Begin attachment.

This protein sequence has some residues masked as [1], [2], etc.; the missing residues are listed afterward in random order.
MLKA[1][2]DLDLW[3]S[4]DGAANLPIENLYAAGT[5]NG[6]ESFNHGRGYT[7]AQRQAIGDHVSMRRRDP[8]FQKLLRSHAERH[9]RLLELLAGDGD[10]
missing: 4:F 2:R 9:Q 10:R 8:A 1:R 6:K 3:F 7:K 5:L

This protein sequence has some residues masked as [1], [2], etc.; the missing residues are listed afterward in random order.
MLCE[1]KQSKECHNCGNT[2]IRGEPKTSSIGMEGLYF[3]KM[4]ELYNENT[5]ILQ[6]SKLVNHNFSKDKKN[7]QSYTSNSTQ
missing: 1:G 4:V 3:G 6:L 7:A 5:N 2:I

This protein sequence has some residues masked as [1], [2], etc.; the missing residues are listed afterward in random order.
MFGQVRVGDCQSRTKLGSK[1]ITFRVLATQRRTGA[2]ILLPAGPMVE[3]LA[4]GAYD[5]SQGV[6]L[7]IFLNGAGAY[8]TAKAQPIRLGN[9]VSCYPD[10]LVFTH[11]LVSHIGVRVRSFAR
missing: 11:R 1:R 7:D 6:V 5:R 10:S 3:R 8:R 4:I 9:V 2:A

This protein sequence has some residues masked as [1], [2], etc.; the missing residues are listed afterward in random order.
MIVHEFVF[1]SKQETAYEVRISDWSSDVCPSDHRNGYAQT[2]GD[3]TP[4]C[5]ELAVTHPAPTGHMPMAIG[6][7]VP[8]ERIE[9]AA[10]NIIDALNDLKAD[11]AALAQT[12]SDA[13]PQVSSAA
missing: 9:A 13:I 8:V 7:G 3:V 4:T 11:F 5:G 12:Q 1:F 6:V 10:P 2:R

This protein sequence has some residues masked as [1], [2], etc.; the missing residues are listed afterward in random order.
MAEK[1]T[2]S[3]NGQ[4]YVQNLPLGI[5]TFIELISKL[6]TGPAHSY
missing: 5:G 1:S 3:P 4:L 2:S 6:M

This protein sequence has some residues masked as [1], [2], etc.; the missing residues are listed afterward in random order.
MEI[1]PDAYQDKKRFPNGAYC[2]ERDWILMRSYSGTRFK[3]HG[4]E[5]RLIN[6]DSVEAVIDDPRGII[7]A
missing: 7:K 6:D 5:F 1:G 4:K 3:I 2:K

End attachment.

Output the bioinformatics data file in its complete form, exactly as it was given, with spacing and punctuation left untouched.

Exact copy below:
This protein sequence has some residues masked as [1], [2], etc.; the missing residues are listed afterward in random order.
MLKA[1][2]DLDLW[3]S[4]DGAANLPIENLYAAGT[5]NG[6]ESFNHGRGYT[7]AQRQAIGDHVSMRRRDP[8]FQKLLRSHAERH[9]RLLELLAGDGD[10]
missing: 4:F 2:R 9:Q 10:R 8:A 1:R 6:K 3:F 7:K 5:L

This protein sequence has some residues masked as [1], [2], etc.; the missing residues are listed afterward in random order.
MLCE[1]KQSKECHNCGNT[2]IRGEPKTSSIGMEGLYF[3]KM[4]ELYNENT[5]ILQ[6]SKLVNHNFSKDKKN[7]QSYTSNSTQ
missing: 1:G 4:V 3:G 6:L 7:A 5:N 2:I

This protein sequence has some residues masked as [1], [2], etc.; the missing residues are listed afterward in random order.
MFGQVRVGDCQSRTKLGSK[1]ITFRVLATQRRTGA[2]ILLPAGPMVE[3]LA[4]GAYD[5]SQGV[6]L[7]IFLNGAGAY[8]TAKAQPIRLGN[9]VSCYPD[10]LVFTH[11]LVSHIGVRVRSFAR
missing: 11:R 1:R 7:D 6:V 5:R 10:S 3:R 8:R 4:I 9:V 2:A

This protein sequence has some residues masked as [1], [2], etc.; the missing residues are listed afterward in random order.
MIVHEFVF[1]SKQETAYEVRISDWSSDVCPSDHRNGYAQT[2]GD[3]TP[4]C[5]ELAVTHPAPTGHMPMAIG[6][7]VP[8]ERIE[9]AA[10]NIIDALNDLKAD[11]AALAQT[12]SDA[13]PQVSSAA
missing: 9:A 13:I 8:V 7:G 3:V 4:T 11:F 5:G 12:Q 1:F 6:V 10:P 2:R

This protein sequence has some residues masked as [1], [2], etc.; the missing residues are listed afterward in random order.
MAEK[1]T[2]S[3]NGQ[4]YVQNLPLGI[5]TFIELISKL[6]TGPAHSY
missing: 5:G 1:S 3:P 4:L 2:S 6:M

This protein sequence has some residues masked as [1], [2], etc.; the missing residues are listed afterward in random order.
MEI[1]PDAYQDKKRFPNGAYC[2]ERDWILMRSYSGTRFK[3]HG[4]E[5]RLIN[6]DSVEAVIDDPRGII[7]A
missing: 7:K 6:D 5:F 1:G 4:K 3:I 2:K